This was, tragically, precisely why so many Orthodox leaders in Eastern Europe were opposed to emigration. Generations were given no Jewish education of any substance. Jews who still wanted to hold on to a vestige of tradition often turned to a variation of Judaism, which tried to stem the tide of assimilation by accommodation and compromise. But in the latitude of its overindulgence, a generation grew up with insufficient knowledge of Jewish texts or passion for religious life.

For most, Judaism was a social club. So why should not their children join a bigger and a better social club? The die was cast.
True, those generations produced Jewish writers, musicians, artists, filmmakers, and comedians of note and significance. But their great achievements were to create a vibrant culture of Jews without Judaism. Judaism was an anthropological phenomenon with which they had an accidental connection.

We know the cycle of assimilation has been running its course. What has surprised us is the countertrend: the return towards ritual practice and the explosion of ultra-Orthodox Judaism, which was once written off as a relic. Its academies are now full to the gills. Its prayer houses packed. Its centers of intensive study are overflowing. Its birthrate is staggering, and its political power frightening.

In New York, both candidates for mayor are scared to impose minimal safeguards on circumcision for fear of overwhelmingly Chasidic opposition. Who’d have thought 50 years ago that New York Chasidim would have the New York Democrats in their pockets!

As old communal institutions are withering, other very different forms are mushrooming. Look how a handful of survivors of Eastern Europe have completely rebuilt a lost world.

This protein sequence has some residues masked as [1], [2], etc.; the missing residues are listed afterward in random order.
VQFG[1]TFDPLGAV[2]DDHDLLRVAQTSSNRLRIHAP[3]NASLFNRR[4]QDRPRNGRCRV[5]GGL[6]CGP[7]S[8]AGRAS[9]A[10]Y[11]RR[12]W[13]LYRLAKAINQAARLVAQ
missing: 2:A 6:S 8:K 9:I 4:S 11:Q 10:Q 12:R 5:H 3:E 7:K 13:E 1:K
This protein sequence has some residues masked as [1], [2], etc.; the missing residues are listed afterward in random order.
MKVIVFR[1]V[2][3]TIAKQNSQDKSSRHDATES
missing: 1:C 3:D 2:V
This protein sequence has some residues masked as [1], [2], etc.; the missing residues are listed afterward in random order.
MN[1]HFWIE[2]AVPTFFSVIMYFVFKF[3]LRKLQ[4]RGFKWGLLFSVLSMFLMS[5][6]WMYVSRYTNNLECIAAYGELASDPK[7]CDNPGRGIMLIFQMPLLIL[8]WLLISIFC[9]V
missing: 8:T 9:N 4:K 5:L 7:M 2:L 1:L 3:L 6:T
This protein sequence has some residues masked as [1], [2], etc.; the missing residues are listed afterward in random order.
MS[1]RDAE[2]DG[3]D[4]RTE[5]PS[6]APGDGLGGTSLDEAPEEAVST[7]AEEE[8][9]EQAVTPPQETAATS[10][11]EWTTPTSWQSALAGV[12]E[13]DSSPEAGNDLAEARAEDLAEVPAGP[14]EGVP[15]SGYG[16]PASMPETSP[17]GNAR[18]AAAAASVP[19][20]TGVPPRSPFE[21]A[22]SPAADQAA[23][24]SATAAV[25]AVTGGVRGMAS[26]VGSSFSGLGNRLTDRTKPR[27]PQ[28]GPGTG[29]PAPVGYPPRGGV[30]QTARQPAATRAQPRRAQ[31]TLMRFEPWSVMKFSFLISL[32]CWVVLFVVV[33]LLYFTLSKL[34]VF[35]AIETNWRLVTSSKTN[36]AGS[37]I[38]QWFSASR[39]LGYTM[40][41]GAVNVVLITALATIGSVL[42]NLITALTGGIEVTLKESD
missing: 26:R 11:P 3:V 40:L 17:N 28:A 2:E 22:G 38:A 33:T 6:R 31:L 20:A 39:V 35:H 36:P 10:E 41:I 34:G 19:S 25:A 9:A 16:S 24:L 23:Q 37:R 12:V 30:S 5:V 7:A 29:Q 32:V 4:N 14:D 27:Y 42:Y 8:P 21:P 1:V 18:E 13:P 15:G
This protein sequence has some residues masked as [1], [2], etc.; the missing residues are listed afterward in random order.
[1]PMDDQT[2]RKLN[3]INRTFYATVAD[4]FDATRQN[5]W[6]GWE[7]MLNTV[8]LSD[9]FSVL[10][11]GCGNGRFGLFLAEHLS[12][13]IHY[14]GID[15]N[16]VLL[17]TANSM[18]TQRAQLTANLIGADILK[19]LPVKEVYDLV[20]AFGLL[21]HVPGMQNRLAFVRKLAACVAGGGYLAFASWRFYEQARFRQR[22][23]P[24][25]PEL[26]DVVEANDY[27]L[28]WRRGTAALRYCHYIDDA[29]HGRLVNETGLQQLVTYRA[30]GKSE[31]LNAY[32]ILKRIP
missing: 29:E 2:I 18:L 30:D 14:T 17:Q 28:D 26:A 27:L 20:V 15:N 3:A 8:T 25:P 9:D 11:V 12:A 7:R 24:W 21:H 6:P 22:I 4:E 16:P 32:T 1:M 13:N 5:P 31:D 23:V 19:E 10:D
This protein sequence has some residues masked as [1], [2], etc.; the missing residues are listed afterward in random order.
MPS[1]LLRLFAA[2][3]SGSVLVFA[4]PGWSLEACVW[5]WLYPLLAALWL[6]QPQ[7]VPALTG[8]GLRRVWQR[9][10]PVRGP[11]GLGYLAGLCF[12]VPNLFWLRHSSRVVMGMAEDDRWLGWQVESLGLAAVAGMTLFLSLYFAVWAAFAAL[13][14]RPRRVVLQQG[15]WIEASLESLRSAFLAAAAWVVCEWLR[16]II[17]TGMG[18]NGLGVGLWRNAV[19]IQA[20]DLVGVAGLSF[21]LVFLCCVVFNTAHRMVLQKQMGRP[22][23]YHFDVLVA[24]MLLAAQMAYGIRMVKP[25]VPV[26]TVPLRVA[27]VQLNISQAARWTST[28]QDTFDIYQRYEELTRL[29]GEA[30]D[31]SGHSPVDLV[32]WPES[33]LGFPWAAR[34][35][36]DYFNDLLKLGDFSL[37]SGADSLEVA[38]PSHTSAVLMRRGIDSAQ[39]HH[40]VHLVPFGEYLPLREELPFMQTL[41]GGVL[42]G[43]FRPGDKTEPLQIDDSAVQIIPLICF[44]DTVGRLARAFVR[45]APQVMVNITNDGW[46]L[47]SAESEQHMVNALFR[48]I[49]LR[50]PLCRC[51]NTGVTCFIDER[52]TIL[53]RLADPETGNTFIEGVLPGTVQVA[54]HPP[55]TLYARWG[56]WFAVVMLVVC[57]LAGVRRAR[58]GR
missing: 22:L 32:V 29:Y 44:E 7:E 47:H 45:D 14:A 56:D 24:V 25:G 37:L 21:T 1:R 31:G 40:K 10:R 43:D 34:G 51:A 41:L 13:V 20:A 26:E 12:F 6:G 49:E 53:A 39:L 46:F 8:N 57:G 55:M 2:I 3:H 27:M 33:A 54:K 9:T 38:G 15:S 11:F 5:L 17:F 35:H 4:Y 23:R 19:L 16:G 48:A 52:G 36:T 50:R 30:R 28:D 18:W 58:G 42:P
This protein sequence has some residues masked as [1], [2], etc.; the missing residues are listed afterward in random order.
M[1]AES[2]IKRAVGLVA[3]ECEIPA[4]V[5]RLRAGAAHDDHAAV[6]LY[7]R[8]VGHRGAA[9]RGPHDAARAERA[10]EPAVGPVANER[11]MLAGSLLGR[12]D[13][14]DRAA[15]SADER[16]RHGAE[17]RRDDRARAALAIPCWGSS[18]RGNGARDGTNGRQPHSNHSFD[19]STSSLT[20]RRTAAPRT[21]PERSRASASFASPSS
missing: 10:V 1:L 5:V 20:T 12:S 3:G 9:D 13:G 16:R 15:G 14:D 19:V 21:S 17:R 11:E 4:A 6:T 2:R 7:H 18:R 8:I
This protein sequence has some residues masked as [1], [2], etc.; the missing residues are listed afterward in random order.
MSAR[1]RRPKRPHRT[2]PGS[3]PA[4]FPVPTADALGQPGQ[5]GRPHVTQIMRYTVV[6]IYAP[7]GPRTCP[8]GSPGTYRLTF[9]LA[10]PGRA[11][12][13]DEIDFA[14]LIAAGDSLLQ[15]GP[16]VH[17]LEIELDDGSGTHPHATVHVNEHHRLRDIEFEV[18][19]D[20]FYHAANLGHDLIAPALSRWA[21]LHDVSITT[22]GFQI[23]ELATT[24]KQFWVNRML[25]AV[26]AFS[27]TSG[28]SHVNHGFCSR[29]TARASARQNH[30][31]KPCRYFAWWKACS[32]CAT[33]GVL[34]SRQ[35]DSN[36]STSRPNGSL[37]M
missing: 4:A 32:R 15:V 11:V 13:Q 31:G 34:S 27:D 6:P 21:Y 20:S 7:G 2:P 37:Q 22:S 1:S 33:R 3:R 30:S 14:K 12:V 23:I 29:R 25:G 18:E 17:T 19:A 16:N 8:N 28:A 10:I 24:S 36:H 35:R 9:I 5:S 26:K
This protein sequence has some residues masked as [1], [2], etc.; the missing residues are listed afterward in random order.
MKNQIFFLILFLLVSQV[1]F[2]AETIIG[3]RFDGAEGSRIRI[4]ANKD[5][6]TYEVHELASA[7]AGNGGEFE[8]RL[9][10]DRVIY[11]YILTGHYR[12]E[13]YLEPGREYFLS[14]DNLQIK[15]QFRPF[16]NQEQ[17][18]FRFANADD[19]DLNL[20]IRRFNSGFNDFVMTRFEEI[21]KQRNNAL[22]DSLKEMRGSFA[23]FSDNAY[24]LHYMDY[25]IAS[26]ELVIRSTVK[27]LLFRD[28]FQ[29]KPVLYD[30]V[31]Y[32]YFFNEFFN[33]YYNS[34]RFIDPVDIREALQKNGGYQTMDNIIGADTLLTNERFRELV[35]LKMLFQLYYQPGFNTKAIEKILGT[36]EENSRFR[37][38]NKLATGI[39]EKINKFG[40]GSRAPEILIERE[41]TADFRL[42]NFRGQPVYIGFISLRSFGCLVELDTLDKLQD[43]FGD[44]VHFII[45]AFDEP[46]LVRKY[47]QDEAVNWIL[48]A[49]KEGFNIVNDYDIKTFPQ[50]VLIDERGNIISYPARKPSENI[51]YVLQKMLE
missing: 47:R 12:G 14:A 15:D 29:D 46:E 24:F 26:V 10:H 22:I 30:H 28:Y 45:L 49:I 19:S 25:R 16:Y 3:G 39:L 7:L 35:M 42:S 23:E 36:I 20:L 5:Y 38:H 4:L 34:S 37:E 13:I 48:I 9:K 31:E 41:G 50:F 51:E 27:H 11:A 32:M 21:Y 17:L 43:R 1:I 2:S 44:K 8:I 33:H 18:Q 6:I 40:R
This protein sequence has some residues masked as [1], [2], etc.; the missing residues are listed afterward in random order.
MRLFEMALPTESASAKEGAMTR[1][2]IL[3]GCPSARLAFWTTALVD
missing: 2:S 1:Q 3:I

Equally impressive is the return from the dead, so to speak, of a Modern Orthodoxy that contains elements of the academic, the critical, dynamic Zionism, and successful Jewish day school education. Yes, numbers of disenchanted are leaving Orthodoxy. But just as many are traveling the other way.

As one cycle of decline is running its course, another cycle is starting again. Judaism has always been a difficult option, an elite, intense way of life that most Jews simply could not cope with.

Besides, the USA is not the only story. Zionism in all its varieties posits that Jewish survival depends on the Jewish state. I doubt that, because we have survived in exile for longer than we have in a land of our own.

But Rav Kook was right about Israel being the inspiration of Judaism. Never, ever in Jewish history have there been so many Jews studying Torah full time, so many academics studying and writing about Judaica, so many Jewish religious and cultural institutions thriving as there are in Israel today. Never have Jews produced as much wealth in their own state as in Israel today. Yes, thousands of Israelis assimilate, too, when they exit their land. But others enrich the communities they join. Diaspora Jewry (to borrow a phrase) runs on Israel.

Anyone worried about the future is merely showing a lack of faith and an ignorance of Jewish affairs. Of course, one must not write off our non-observant brothers and sisters. Throughout our history many of the alienated or disaffected have stepped up to the plate at a time of crisis. I am delighted that so many Jews of whatever persuasion or identity contribute so much to Jewish life in all its varieties. But those Jews who are unable or unwilling to live an even nominally Jewish way of life are the last people I would look to to help Judaism survive. Pew surveys are the last indicators I would rely on for predicting the Jewish future.